Paytm Group, India’s largest digital financial services platform, processes millions of dollars in monthly transaction value via its open APIs today. But its success with open APIs didn’t happen overnight. In fact, the company encountered significant challenges after releasing its initial APIs, but it listened to customers and rethought its approach in important ways that are now paying off.
When a digital financial services provider decides to open APIs, it typically does so to enable third-party developers to integrate its services into their products. In this way, open APIs can benefit low-income customers by bringing more and better products to the market while generating revenue for providers and third-party developers. Indeed, this is the approach that Paytm initially took when it rolled out its core set of APIs: one called “Collections,” which enabled businesses to collect payments, and another called “Payouts,” which enabled businesses to disburse payments to customers.
After it released its APIs, however, Paytm found that partner businesses were struggling to use them. Many simply lacked capacity. Others had the capacity but were either getting hung up on how to integrate the APIs into internal processes or struggling to get internal technology teams to prioritize the integration. In speaking with many of these businesses, Paytm’s leadership began to wonder: Could they add value by playing a more active role in the design of use case-specific products using their Payouts and Collections APIs? And could they help to remove any of the technical hurdles preventing more partners from using those APIs?
Innovating with its own APIs to create more use cases
To better understand common use cases for the APIs, Paytm sat down with various businesses around the country to understand their payment needs and challenges. The company discovered that a number of changes in the market had created new payment challenges for these businesses. It decided to create use case-specific products within the Paytm ecosystem to address these challenges such that third parties could plug into the products via APIs and customize them to suit their purposes. In effect, Paytm decided to proactively give businesses more reasons to use its APIs.
For example, the company learned that increased tax compliance requirements relating to employee benefits were making it hard for many businesses to distribute meal allowance payments to their staff. In response, it created a product called Paytm Food Wallet, a separate digital wallet that replaces physical food vouchers. This use case encourages use of the Payouts API when partners fund their employees’ Food Wallets. The wallet can be used at any one of Paytm’s ecosystem of 900,000 offline merchants who accept Paytm wallet QR payments and who are also registered as restaurants and food retailers.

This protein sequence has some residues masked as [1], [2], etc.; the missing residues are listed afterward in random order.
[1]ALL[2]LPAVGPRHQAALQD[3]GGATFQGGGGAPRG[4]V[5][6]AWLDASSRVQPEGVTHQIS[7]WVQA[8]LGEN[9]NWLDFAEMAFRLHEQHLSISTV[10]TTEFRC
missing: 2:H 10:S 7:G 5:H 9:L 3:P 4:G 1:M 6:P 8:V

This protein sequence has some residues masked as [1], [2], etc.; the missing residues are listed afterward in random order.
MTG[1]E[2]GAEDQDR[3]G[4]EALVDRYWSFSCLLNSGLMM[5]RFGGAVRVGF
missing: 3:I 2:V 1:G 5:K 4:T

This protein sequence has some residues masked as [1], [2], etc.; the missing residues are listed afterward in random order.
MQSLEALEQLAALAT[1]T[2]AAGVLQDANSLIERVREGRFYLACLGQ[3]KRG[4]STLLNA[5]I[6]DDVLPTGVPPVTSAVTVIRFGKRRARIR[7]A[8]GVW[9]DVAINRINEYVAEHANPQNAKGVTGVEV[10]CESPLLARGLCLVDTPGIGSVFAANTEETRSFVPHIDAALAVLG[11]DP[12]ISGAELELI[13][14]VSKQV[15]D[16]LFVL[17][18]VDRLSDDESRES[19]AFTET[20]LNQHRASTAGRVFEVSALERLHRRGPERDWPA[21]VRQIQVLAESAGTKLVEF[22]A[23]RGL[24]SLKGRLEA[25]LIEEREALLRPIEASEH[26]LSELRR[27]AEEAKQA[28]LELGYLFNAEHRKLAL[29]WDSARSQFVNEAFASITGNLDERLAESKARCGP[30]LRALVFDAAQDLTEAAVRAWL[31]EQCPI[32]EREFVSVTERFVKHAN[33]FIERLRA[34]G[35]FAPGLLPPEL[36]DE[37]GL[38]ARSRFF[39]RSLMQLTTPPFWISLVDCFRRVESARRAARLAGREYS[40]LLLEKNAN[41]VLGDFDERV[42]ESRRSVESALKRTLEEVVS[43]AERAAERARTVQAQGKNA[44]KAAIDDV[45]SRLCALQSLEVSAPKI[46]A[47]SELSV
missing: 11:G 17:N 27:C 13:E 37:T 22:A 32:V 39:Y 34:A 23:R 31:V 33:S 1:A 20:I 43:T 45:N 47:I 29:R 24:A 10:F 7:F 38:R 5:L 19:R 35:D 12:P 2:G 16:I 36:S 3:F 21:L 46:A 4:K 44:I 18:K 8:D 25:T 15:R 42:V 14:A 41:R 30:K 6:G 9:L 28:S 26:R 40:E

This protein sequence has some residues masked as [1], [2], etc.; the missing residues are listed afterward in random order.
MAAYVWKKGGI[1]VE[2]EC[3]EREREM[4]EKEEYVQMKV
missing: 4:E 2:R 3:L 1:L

One of the many businesses to start using the Paytm Food Wallet was multinational IT company HCL Technologies. The company simply opted to use the wallet inside of the Paytm app rather than integrate the wallet into its own systems. The wallet has built-in tax compliance features that allow only food allowance balances to be spent on approved items. And it allows HCL to easily customize the allowance configurations for staff at different salary levels to ensure tax compliance.
Paytm also saw an expansion of lenders, insurers and gaming companies in the market with digital channels that wanted access to a low-cost mechanism to disburse and collect payments from customers. An early adopter of the use case that Paytm developed was mPokket, an online lender that provides $5.6 million per month in instant, small-value, short-term student loans. According to mPokket, integration was far easier than it was with banking systems it had used in the past. It was also free, whereas banks had charged an integration fee. Leveraging the Payout API, the product enabled mPokket to seamlessly disburse funds to students. And the Collections API enabled repayment by a “significant proportion” of the students who opted to receive their loans into a Paytm wallet or account. Overall, the Paytm service enabled mPokket to increase the volume of its lending.
Creating a dashboard to help third parties overcome technical hurdles
Across the various use case-specific products that Paytm has developed with its APIs, Paytm has focused on making integration as simple as possible, recognizing that different businesses have different needs and capabilities.
For example, in addition to making its Payouts product available via APIs, Paytm introduced a dashboard. The dashboard removed many of the hurdles that partners were facing, including those related to technological capabilities and prioritization challenges. Whereas enterprise partners often take 30 days to integrate with the Payouts API, getting started on the dashboard typically takes two days. However, some partners still prefer the API because it allows them to integrate Payouts directly into their existing processes and systems, avoiding manual processes and reconciliations.
While this approach has required upfront customer research, investment and resource capacity, it has been paying off. Within the first three months of the COVID-19 lockdown, the Paytm Payouts APIs and related dashboard helped more than 5,000 businesses pay their employees, vendors and contractors more than $200 million. These transactions encompass everything from employee paychecks and food allowances to school loans and utility bills.
Not every DFS provider will be able to undertake this type of API initiative, but in markets where third parties face constrained expertise or resources, it could offer providers a way to increase use of their APIs while delivering more useful services to customers.
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